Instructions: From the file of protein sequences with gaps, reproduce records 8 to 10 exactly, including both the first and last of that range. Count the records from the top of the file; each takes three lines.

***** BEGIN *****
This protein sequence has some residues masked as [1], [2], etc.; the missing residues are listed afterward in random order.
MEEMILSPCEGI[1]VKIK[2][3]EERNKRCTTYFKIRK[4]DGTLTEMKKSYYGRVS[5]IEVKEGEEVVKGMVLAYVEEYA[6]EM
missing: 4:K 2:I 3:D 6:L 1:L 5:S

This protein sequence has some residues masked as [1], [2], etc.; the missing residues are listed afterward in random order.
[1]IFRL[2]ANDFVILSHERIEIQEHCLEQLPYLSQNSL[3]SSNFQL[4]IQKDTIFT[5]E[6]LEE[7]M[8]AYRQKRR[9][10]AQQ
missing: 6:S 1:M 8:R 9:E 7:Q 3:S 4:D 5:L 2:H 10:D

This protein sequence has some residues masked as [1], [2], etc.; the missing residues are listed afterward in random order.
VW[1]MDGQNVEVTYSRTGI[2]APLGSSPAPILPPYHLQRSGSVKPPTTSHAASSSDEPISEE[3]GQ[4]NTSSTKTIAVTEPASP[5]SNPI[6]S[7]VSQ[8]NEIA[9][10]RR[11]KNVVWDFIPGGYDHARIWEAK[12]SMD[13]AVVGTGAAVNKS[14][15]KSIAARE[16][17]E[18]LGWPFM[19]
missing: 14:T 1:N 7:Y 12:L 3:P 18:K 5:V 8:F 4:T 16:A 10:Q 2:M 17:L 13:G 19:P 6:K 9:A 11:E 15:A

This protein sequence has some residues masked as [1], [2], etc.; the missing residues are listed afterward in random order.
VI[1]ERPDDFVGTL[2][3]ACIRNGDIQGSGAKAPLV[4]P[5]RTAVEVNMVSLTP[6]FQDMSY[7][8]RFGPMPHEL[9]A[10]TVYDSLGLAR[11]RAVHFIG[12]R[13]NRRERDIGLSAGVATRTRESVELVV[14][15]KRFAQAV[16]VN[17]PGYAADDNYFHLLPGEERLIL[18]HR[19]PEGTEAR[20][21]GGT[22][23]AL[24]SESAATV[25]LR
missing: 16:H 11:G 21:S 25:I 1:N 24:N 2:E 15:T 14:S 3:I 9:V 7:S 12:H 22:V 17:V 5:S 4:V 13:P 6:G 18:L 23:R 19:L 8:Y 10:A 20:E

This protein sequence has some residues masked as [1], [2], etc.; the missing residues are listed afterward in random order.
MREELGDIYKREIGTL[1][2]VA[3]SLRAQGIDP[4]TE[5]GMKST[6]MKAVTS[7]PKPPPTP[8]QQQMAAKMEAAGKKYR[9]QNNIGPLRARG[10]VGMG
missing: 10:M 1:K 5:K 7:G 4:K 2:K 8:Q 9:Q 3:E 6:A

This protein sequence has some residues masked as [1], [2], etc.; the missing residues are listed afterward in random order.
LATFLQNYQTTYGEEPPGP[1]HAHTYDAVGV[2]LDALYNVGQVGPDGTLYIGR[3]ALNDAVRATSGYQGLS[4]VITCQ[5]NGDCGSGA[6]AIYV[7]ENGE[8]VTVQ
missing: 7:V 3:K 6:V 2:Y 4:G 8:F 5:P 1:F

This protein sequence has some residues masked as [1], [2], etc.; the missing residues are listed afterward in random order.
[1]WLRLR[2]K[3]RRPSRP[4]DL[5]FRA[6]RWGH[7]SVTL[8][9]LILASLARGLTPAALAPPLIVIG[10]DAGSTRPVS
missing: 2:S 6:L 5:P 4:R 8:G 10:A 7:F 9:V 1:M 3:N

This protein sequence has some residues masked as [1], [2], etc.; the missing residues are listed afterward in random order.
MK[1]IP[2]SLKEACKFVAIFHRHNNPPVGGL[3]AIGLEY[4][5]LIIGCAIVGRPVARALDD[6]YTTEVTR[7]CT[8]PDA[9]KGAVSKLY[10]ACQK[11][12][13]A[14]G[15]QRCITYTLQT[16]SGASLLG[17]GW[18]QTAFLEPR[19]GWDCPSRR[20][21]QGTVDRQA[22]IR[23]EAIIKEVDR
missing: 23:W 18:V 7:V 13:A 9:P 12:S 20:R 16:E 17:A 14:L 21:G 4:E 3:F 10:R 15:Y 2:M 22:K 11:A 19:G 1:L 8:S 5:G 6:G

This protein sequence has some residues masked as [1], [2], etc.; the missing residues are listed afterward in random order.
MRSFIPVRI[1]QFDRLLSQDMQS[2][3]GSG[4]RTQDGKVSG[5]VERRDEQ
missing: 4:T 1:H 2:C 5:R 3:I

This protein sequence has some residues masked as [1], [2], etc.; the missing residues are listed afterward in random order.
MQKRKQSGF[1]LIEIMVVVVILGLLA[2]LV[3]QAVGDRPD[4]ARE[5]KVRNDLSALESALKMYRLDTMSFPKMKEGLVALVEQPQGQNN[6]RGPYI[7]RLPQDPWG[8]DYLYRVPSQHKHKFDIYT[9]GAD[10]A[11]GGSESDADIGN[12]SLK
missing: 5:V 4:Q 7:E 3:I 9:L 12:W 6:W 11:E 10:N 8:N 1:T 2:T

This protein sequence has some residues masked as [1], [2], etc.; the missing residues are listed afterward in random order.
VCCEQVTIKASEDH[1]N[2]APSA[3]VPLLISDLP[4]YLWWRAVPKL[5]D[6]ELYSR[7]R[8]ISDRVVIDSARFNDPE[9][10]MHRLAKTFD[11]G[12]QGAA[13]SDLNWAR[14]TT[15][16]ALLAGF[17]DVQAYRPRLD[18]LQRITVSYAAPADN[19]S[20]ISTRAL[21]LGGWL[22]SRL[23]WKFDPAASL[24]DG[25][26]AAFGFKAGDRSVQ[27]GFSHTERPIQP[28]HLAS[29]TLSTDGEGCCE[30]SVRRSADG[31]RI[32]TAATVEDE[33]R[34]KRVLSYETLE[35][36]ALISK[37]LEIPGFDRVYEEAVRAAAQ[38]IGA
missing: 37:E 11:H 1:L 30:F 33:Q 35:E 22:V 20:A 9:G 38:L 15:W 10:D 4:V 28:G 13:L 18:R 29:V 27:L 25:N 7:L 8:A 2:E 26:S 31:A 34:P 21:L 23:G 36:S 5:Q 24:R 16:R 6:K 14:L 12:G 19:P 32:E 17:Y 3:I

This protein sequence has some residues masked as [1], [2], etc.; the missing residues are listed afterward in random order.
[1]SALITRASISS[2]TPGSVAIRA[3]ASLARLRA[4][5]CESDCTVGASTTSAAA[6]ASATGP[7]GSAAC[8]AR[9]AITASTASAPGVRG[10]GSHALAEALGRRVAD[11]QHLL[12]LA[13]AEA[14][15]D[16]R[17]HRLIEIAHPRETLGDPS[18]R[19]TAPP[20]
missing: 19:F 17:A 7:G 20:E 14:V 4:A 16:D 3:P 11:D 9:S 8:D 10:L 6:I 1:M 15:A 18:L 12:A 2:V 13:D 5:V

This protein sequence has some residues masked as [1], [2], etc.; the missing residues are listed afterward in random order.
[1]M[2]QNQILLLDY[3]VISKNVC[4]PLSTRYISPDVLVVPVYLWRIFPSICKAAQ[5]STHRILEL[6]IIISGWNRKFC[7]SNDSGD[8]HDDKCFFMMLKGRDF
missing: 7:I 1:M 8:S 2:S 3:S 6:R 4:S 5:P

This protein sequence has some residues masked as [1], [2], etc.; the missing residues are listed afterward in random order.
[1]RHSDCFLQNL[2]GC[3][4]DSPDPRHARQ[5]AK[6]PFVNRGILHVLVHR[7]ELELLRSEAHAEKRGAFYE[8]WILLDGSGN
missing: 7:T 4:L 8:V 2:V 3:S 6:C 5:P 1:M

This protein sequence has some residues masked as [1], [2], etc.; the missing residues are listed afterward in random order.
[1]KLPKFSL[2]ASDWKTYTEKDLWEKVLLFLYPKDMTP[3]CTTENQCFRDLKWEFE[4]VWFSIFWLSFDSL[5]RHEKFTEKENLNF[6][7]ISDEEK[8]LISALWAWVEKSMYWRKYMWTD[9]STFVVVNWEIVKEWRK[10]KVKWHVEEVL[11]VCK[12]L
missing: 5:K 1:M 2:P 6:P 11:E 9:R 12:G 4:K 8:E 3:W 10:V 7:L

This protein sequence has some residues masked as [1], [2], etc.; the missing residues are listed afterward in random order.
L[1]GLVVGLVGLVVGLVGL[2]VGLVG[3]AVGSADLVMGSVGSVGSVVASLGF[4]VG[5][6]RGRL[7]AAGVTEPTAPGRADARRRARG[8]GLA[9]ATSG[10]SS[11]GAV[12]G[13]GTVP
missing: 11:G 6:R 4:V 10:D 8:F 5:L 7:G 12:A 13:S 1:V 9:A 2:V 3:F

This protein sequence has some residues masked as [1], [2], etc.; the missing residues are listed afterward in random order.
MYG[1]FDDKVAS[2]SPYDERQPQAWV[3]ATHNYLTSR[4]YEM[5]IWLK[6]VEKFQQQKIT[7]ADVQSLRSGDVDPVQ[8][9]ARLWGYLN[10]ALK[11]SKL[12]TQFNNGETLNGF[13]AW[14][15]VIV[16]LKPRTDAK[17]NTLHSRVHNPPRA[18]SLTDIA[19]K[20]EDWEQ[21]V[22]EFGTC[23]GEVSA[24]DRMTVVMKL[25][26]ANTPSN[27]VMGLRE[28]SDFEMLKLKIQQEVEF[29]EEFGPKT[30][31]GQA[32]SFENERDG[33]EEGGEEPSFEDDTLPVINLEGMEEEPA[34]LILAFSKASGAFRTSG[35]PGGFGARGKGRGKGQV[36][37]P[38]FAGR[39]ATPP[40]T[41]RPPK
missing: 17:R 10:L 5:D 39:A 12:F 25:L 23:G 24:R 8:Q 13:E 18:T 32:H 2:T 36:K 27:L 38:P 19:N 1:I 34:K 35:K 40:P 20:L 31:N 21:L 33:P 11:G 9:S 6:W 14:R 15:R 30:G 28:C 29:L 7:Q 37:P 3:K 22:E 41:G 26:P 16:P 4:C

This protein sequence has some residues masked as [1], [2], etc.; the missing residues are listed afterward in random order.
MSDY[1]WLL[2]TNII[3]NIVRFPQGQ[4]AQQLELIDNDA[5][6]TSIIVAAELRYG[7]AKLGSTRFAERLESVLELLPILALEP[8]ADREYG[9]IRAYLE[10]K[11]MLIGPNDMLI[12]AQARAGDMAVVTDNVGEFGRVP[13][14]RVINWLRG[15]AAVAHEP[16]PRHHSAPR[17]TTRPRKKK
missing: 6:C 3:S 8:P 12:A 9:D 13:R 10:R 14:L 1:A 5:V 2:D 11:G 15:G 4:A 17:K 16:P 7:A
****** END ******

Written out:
This protein sequence has some residues masked as [1], [2], etc.; the missing residues are listed afterward in random order.
MK[1]IP[2]SLKEACKFVAIFHRHNNPPVGGL[3]AIGLEY[4][5]LIIGCAIVGRPVARALDD[6]YTTEVTR[7]CT[8]PDA[9]KGAVSKLY[10]ACQK[11][12][13]A[14]G[15]QRCITYTLQT[16]SGASLLG[17]GW[18]QTAFLEPR[19]GWDCPSRR[20][21]QGTVDRQA[22]IR[23]EAIIKEVDR
missing: 23:W 18:V 7:V 13:A 9:P 12:S 20:R 16:E 17:A 14:L 21:G 4:E 3:F 10:R 15:Y 2:M 22:K 11:A 19:G 1:L 8:S 5:G 6:G

This protein sequence has some residues masked as [1], [2], etc.; the missing residues are listed afterward in random order.
MRSFIPVRI[1]QFDRLLSQDMQS[2][3]GSG[4]RTQDGKVSG[5]VERRDEQ
missing: 4:T 1:H 2:C 5:R 3:I

This protein sequence has some residues masked as [1], [2], etc.; the missing residues are listed afterward in random order.
MQKRKQSGF[1]LIEIMVVVVILGLLA[2]LV[3]QAVGDRPD[4]ARE[5]KVRNDLSALESALKMYRLDTMSFPKMKEGLVALVEQPQGQNN[6]RGPYI[7]RLPQDPWG[8]DYLYRVPSQHKHKFDIYT[9]GAD[10]A[11]GGSESDADIGN[12]SLK
missing: 5:V 4:Q 7:E 3:I 9:L 12:W 6:W 11:E 10:N 8:N 1:T 2:T